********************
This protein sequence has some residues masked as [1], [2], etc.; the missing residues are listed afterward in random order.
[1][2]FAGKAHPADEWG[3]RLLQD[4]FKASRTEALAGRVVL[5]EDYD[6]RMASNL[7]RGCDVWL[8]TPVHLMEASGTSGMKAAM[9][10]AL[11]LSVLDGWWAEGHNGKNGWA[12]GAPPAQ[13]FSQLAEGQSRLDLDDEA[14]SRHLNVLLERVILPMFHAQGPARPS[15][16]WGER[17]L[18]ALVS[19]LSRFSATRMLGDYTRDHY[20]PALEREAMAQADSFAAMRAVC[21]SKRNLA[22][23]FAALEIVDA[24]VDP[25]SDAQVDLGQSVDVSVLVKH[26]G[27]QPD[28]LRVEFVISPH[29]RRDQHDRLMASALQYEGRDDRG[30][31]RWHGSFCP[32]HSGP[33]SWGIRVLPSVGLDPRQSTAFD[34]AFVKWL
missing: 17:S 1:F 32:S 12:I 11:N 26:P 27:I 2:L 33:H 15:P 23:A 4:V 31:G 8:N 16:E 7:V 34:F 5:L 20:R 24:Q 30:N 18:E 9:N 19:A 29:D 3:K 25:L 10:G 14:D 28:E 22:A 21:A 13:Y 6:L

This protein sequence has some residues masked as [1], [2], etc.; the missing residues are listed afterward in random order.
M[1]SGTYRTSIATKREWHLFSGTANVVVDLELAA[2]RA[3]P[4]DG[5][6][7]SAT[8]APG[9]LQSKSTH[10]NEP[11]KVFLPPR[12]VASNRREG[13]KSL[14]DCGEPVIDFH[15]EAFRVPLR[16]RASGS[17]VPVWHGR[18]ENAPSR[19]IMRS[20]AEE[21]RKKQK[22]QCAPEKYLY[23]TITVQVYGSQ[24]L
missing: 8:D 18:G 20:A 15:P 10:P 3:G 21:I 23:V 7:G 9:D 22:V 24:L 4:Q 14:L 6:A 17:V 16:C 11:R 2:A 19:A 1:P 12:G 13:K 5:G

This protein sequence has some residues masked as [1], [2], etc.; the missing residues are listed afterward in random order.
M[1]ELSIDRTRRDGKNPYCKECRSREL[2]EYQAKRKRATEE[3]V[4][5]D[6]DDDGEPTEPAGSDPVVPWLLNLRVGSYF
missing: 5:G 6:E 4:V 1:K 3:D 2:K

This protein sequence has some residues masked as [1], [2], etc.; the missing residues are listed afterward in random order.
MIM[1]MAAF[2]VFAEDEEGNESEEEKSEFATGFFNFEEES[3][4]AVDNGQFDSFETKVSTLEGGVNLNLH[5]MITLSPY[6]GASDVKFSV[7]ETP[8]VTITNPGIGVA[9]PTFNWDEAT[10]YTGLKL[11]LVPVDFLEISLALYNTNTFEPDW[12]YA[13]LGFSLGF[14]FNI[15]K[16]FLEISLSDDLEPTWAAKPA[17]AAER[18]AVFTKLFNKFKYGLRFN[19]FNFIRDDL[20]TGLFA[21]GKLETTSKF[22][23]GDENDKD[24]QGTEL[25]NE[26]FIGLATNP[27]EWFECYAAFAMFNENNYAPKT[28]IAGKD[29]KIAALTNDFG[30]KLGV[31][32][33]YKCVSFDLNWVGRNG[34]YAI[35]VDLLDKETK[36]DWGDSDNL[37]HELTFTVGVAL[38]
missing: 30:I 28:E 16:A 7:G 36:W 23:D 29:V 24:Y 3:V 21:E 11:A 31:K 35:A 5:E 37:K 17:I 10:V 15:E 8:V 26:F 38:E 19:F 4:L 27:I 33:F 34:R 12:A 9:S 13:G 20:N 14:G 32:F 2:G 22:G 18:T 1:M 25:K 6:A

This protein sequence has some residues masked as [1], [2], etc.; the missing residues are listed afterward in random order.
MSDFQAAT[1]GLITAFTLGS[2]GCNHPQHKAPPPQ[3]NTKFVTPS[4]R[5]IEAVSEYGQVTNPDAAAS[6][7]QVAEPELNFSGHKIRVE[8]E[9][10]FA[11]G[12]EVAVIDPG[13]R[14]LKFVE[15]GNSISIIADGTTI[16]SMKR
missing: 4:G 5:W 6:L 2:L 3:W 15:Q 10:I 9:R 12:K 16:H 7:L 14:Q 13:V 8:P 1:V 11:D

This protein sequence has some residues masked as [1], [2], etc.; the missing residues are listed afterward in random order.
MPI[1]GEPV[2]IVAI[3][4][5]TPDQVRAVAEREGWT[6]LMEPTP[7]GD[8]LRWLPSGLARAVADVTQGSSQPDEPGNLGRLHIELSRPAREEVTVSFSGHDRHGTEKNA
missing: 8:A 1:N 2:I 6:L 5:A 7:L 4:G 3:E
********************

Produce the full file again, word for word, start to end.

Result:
This protein sequence has some residues masked as [1], [2], etc.; the missing residues are listed afterward in random order.
[1][2]FAGKAHPADEWG[3]RLLQD[4]FKASRTEALAGRVVL[5]EDYD[6]RMASNL[7]RGCDVWL[8]TPVHLMEASGTSGMKAAM[9][10]AL[11]LSVLDGWWAEGHNGKNGWA[12]GAPPAQ[13]FSQLAEGQSRLDLDDEA[14]SRHLNVLLERVILPMFHAQGPARPS[15][16]WGER[17]L[18]ALVS[19]LSRFSATRMLGDYTRDHY[20]PALEREAMAQADSFAAMRAVC[21]SKRNLA[22][23]FAALEIVDA[24]VDP[25]SDAQVDLGQSVDVSVLVKH[26]G[27]QPD[28]LRVEFVISPH[29]RRDQHDRLMASALQYEGRDDRG[30][31]RWHGSFCP[32]HSGP[33]SWGIRVLPSVGLDPRQSTAFD[34]AFVKWL
missing: 17:S 1:F 32:S 12:I 11:N 26:P 27:I 2:L 33:H 15:P 23:A 4:V 31:G 8:N 16:E 7:V 34:F 5:L 20:R 24:Q 30:N 18:E 9:N 19:A 29:D 3:K 25:L 10:G 14:D 28:E 22:A 21:A 13:Y 6:L

This protein sequence has some residues masked as [1], [2], etc.; the missing residues are listed afterward in random order.
M[1]SGTYRTSIATKREWHLFSGTANVVVDLELAA[2]RA[3]P[4]DG[5][6][7]SAT[8]APG[9]LQSKSTH[10]NEP[11]KVFLPPR[12]VASNRREG[13]KSL[14]DCGEPVIDFH[15]EAFRVPLR[16]RASGS[17]VPVWHGR[18]ENAPSR[19]IMRS[20]AEE[21]RKKQK[22]QCAPEKYLY[23]TITVQVYGSQ[24]L
missing: 8:D 18:G 20:A 15:P 10:P 3:G 21:I 23:V 7:G 9:D 22:V 24:L 4:Q 14:L 6:A 17:V 16:C 11:R 2:A 19:A 1:P 12:G 13:K 5:G

This protein sequence has some residues masked as [1], [2], etc.; the missing residues are listed afterward in random order.
M[1]ELSIDRTRRDGKNPYCKECRSREL[2]EYQAKRKRATEE[3]V[4][5]D[6]DDDGEPTEPAGSDPVVPWLLNLRVGSYF
missing: 5:G 6:E 4:V 1:K 3:D 2:K

This protein sequence has some residues masked as [1], [2], etc.; the missing residues are listed afterward in random order.
MIM[1]MAAF[2]VFAEDEEGNESEEEKSEFATGFFNFEEES[3][4]AVDNGQFDSFETKVSTLEGGVNLNLH[5]MITLSPY[6]GASDVKFSV[7]ETP[8]VTITNPGIGVA[9]PTFNWDEAT[10]YTGLKL[11]LVPVDFLEISLALYNTNTFEPDW[12]YA[13]LGFSLGF[14]FNI[15]K[16]FLEISLSDDLEPTWAAKPA[17]AAER[18]AVFTKLFNKFKYGLRFN[19]FNFIRDDL[20]TGLFA[21]GKLETTSKF[22][23]GDENDKD[24]QGTEL[25]NE[26]FIGLATNP[27]EWFECYAAFAMFNENNYAPKT[28]IAGKD[29]KIAALTNDFG[30]KLGV[31][32][33]YKCVSFDLNWVGRNG[34]YAI[35]VDLLDKETK[36]DWGDSDNL[37]HELTFTVGVAL[38]
missing: 30:I 28:E 16:A 7:G 36:W 23:D 29:V 24:Y 3:V 21:E 11:A 31:K 35:A 5:E 37:K 17:I 10:V 15:E 8:V 26:F 38:E 19:F 4:L 27:I 33:F 34:R 12:A 9:S 13:G 20:N 14:G 32:F 2:G 22:G 18:T 1:M 25:K 6:A

This protein sequence has some residues masked as [1], [2], etc.; the missing residues are listed afterward in random order.
MSDFQAAT[1]GLITAFTLGS[2]GCNHPQHKAPPPQ[3]NTKFVTPS[4]R[5]IEAVSEYGQVTNPDAAAS[6][7]QVAEPELNFSGHKIRVE[8]E[9][10]FA[11]G[12]EVAVIDPG[13]R[14]LKFVE[15]GNSISIIADGTTI[16]SMKR
missing: 4:G 5:W 6:L 2:L 3:W 15:Q 10:I 9:R 12:K 16:H 7:L 14:Q 13:V 8:P 1:V 11:D

This protein sequence has some residues masked as [1], [2], etc.; the missing residues are listed afterward in random order.
MPI[1]GEPV[2]IVAI[3][4][5]TPDQVRAVAEREGWT[6]LMEPTP[7]GD[8]LRWLPSGLARAVADVTQGSSQPDEPGNLGRLHIELSRPAREEVTVSFSGHDRHGTEKNA
missing: 8:A 1:N 2:I 6:L 5:A 7:L 4:G 3:E